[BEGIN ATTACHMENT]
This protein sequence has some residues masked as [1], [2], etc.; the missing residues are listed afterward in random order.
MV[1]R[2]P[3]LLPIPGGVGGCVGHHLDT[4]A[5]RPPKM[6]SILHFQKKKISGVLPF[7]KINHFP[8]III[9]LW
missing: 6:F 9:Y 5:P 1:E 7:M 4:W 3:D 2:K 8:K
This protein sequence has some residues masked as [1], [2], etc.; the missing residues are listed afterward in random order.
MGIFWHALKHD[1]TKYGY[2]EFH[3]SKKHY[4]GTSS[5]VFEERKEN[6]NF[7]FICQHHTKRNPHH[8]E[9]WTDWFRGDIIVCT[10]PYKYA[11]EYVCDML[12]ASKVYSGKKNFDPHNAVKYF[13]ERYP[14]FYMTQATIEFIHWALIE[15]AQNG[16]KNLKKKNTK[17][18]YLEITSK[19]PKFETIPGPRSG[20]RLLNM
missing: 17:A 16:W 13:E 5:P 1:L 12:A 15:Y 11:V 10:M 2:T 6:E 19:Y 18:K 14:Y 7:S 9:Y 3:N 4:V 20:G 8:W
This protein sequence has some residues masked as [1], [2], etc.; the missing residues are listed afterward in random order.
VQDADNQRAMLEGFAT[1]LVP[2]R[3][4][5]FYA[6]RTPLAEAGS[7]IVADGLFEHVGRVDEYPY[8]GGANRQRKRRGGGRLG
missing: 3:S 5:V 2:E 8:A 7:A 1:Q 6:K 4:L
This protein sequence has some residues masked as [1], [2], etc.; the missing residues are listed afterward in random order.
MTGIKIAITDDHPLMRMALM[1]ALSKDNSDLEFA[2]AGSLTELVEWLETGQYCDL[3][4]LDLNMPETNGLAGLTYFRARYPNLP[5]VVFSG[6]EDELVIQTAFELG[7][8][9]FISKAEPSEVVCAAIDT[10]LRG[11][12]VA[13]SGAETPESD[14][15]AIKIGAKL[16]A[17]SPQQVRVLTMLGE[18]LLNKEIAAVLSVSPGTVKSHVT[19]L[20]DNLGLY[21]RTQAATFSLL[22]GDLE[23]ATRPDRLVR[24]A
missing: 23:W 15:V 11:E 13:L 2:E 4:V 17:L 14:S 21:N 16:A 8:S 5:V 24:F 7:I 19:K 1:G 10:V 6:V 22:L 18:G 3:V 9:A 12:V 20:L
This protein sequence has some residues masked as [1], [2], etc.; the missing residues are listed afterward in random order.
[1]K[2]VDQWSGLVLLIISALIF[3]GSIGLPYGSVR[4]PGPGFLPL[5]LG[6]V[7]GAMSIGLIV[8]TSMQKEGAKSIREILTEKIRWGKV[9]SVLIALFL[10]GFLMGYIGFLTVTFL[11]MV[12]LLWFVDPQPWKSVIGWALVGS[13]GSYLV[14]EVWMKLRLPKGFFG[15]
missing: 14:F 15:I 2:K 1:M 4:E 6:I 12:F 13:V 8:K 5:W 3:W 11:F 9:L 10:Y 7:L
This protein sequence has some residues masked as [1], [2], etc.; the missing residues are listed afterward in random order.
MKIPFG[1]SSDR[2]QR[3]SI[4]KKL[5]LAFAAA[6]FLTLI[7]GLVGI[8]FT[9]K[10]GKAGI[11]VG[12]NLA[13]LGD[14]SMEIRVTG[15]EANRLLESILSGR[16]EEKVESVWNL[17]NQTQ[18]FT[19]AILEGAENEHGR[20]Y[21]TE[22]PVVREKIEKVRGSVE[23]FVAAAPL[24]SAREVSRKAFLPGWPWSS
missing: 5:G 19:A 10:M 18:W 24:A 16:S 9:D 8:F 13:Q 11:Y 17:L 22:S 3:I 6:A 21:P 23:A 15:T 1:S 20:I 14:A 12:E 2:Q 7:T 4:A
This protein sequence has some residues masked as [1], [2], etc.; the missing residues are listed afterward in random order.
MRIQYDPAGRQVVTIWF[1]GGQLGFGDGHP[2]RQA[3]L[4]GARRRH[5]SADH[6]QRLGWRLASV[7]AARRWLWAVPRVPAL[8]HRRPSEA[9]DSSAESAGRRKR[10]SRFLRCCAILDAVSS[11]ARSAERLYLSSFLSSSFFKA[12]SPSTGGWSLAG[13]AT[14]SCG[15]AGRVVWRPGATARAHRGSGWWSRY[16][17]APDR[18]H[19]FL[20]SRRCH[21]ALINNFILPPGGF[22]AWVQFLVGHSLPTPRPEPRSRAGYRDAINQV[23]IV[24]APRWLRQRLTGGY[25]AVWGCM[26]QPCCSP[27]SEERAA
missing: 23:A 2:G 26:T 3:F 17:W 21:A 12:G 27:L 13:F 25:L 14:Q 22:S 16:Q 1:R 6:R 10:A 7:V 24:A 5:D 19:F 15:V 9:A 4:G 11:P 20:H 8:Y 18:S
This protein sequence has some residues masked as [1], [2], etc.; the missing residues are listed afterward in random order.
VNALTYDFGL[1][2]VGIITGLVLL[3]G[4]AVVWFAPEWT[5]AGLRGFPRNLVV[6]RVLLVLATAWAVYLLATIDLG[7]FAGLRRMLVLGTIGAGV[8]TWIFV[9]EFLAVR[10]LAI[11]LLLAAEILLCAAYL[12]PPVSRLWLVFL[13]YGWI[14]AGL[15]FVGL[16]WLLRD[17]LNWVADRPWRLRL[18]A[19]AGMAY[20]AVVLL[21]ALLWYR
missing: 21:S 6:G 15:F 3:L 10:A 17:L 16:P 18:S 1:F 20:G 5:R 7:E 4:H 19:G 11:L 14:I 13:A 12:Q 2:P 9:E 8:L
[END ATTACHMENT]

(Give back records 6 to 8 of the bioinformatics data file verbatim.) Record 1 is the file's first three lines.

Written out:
This protein sequence has some residues masked as [1], [2], etc.; the missing residues are listed afterward in random order.
MKIPFG[1]SSDR[2]QR[3]SI[4]KKL[5]LAFAAA[6]FLTLI[7]GLVGI[8]FT[9]K[10]GKAGI[11]VG[12]NLA[13]LGD[14]SMEIRVTG[15]EANRLLESILSGR[16]EEKVESVWNL[17]NQTQ[18]FT[19]AILEGAENEHGR[20]Y[21]TE[22]PVVREKIEKVRGSVE[23]FVAAAPL[24]SAREVSRKAFLPGWPWSS
missing: 5:G 19:A 10:M 18:W 24:A 16:S 9:D 8:F 13:Q 11:Y 17:L 22:S 3:I 6:A 21:P 23:A 15:T 1:S 20:I 14:A 12:E 2:Q 7:T 4:A
This protein sequence has some residues masked as [1], [2], etc.; the missing residues are listed afterward in random order.
MRIQYDPAGRQVVTIWF[1]GGQLGFGDGHP[2]RQA[3]L[4]GARRRH[5]SADH[6]QRLGWRLASV[7]AARRWLWAVPRVPAL[8]HRRPSEA[9]DSSAESAGRRKR[10]SRFLRCCAILDAVSS[11]ARSAERLYLSSFLSSSFFKA[12]SPSTGGWSLAG[13]AT[14]SCG[15]AGRVVWRPGATARAHRGSGWWSRY[16][17]APDR[18]H[19]FL[20]SRRCH[21]ALINNFILPPGGF[22]AWVQFLVGHSLPTPRPEPRSRAGYRDAINQV[23]IV[24]APRWLRQRLTGGY[25]AVWGCM[26]QPCCSP[27]SEERAA
missing: 23:A 2:G 26:T 3:F 17:W 21:A 12:G 27:L 13:F 25:L 14:Q 22:S 16:Q 1:R 6:R 10:A 7:V 24:A 5:D 19:F 15:V 9:A 4:G 11:P 20:H 8:Y 18:S
This protein sequence has some residues masked as [1], [2], etc.; the missing residues are listed afterward in random order.
VNALTYDFGL[1][2]VGIITGLVLL[3]G[4]AVVWFAPEWT[5]AGLRGFPRNLVV[6]RVLLVLATAWAVYLLATIDLG[7]FAGLRRMLVLGTIGAGV[8]TWIFV[9]EFLAVR[10]LAI[11]LLLAAEILLCAAYL[12]PPVSRLWLVFL[13]YGWI[14]AGL[15]FVGL[16]WLLRD[17]LNWVADRPWRLRL[18]A[19]AGMAY[20]AVVLL[21]ALLWYR
missing: 21:S 6:G 15:F 3:L 10:A 17:L 16:P 18:S 1:F 20:G 5:R 7:E 4:H 19:G 11:L 14:I 13:A 12:Q 2:P 9:E 8:L